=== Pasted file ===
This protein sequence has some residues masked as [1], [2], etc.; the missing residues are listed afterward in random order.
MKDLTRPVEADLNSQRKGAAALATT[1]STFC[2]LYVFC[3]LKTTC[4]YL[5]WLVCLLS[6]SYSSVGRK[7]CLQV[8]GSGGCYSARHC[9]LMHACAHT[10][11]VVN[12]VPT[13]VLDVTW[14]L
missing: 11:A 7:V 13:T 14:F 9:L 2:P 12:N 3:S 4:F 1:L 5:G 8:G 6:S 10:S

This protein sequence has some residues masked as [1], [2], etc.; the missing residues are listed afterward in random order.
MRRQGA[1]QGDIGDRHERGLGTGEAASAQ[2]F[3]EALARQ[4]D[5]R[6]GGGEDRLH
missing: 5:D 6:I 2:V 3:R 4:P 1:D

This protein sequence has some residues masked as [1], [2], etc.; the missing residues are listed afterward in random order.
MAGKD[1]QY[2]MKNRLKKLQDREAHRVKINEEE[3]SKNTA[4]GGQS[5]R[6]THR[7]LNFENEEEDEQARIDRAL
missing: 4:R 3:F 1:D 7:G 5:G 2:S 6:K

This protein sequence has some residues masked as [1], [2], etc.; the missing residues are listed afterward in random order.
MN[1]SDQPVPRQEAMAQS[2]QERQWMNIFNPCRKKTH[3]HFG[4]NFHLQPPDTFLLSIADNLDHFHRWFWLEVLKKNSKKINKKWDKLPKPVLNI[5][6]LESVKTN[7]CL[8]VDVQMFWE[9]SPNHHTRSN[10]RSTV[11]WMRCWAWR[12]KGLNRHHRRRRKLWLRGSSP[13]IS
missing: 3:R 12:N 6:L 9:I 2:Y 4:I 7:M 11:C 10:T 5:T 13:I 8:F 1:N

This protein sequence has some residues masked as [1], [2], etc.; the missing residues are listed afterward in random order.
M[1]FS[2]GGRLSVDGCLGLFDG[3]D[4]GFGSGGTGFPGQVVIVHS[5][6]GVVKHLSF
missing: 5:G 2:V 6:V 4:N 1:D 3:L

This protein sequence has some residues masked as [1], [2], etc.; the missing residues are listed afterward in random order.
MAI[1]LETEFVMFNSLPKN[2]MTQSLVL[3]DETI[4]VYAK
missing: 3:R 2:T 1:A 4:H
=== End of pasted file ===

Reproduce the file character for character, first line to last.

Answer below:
This protein sequence has some residues masked as [1], [2], etc.; the missing residues are listed afterward in random order.
MKDLTRPVEADLNSQRKGAAALATT[1]STFC[2]LYVFC[3]LKTTC[4]YL[5]WLVCLLS[6]SYSSVGRK[7]CLQV[8]GSGGCYSARHC[9]LMHACAHT[10][11]VVN[12]VPT[13]VLDVTW[14]L
missing: 11:A 7:V 13:T 14:F 9:L 2:P 12:N 3:S 4:F 1:L 5:G 8:G 6:S 10:S

This protein sequence has some residues masked as [1], [2], etc.; the missing residues are listed afterward in random order.
MRRQGA[1]QGDIGDRHERGLGTGEAASAQ[2]F[3]EALARQ[4]D[5]R[6]GGGEDRLH
missing: 5:D 6:I 2:V 3:R 4:P 1:D

This protein sequence has some residues masked as [1], [2], etc.; the missing residues are listed afterward in random order.
MAGKD[1]QY[2]MKNRLKKLQDREAHRVKINEEE[3]SKNTA[4]GGQS[5]R[6]THR[7]LNFENEEEDEQARIDRAL
missing: 4:R 3:F 1:D 7:G 5:G 2:S 6:K

This protein sequence has some residues masked as [1], [2], etc.; the missing residues are listed afterward in random order.
MN[1]SDQPVPRQEAMAQS[2]QERQWMNIFNPCRKKTH[3]HFG[4]NFHLQPPDTFLLSIADNLDHFHRWFWLEVLKKNSKKINKKWDKLPKPVLNI[5][6]LESVKTN[7]CL[8]VDVQMFWE[9]SPNHHTRSN[10]RSTV[11]WMRCWAWR[12]KGLNRHHRRRRKLWLRGSSP[13]IS
missing: 3:R 12:N 6:L 9:I 2:Y 4:I 7:M 11:C 10:T 5:T 13:I 8:F 1:N

This protein sequence has some residues masked as [1], [2], etc.; the missing residues are listed afterward in random order.
M[1]FS[2]GGRLSVDGCLGLFDG[3]D[4]GFGSGGTGFPGQVVIVHS[5][6]GVVKHLSF
missing: 5:G 2:V 6:V 4:N 1:D 3:L

This protein sequence has some residues masked as [1], [2], etc.; the missing residues are listed afterward in random order.
MAI[1]LETEFVMFNSLPKN[2]MTQSLVL[3]DETI[4]VYAK
missing: 3:R 2:T 1:A 4:H